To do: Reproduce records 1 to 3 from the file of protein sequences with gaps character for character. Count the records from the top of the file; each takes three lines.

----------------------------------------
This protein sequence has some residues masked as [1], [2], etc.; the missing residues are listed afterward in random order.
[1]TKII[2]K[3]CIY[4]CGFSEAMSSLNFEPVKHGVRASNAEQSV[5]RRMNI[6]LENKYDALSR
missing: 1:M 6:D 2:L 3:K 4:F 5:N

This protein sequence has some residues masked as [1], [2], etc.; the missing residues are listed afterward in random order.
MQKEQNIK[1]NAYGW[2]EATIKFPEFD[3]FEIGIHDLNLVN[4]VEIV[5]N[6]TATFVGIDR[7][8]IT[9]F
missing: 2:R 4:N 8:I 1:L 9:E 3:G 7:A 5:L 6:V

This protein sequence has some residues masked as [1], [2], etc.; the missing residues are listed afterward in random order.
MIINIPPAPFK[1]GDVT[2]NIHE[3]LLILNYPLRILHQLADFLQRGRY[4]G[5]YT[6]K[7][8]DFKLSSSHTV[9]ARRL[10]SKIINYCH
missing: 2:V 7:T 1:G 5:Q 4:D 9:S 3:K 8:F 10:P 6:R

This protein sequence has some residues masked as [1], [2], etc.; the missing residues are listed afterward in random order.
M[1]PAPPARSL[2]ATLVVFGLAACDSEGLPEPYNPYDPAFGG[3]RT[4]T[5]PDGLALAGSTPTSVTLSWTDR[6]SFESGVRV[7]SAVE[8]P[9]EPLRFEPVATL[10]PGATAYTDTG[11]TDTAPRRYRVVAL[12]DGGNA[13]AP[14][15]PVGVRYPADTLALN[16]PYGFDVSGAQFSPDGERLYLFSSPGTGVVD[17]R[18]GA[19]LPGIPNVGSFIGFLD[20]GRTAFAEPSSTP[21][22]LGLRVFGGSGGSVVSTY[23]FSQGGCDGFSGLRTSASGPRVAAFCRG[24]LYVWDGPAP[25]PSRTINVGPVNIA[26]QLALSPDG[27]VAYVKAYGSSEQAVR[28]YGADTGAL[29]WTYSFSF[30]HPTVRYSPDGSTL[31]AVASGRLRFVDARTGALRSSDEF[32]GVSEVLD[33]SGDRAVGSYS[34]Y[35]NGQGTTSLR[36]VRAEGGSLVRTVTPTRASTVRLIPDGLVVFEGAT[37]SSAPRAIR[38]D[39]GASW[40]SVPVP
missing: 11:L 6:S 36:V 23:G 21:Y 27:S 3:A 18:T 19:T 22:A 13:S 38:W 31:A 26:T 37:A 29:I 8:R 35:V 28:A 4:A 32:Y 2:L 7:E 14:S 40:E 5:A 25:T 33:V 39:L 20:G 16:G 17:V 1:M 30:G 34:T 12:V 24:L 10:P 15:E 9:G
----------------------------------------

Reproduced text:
This protein sequence has some residues masked as [1], [2], etc.; the missing residues are listed afterward in random order.
[1]TKII[2]K[3]CIY[4]CGFSEAMSSLNFEPVKHGVRASNAEQSV[5]RRMNI[6]LENKYDALSR
missing: 1:M 6:D 2:L 3:K 4:F 5:N

This protein sequence has some residues masked as [1], [2], etc.; the missing residues are listed afterward in random order.
MQKEQNIK[1]NAYGW[2]EATIKFPEFD[3]FEIGIHDLNLVN[4]VEIV[5]N[6]TATFVGIDR[7][8]IT[9]F
missing: 2:R 4:N 8:I 1:L 9:E 3:G 7:A 5:L 6:V

This protein sequence has some residues masked as [1], [2], etc.; the missing residues are listed afterward in random order.
MIINIPPAPFK[1]GDVT[2]NIHE[3]LLILNYPLRILHQLADFLQRGRY[4]G[5]YT[6]K[7][8]DFKLSSSHTV[9]ARRL[10]SKIINYCH
missing: 2:V 7:T 1:G 5:Q 4:D 9:S 3:K 8:F 10:P 6:R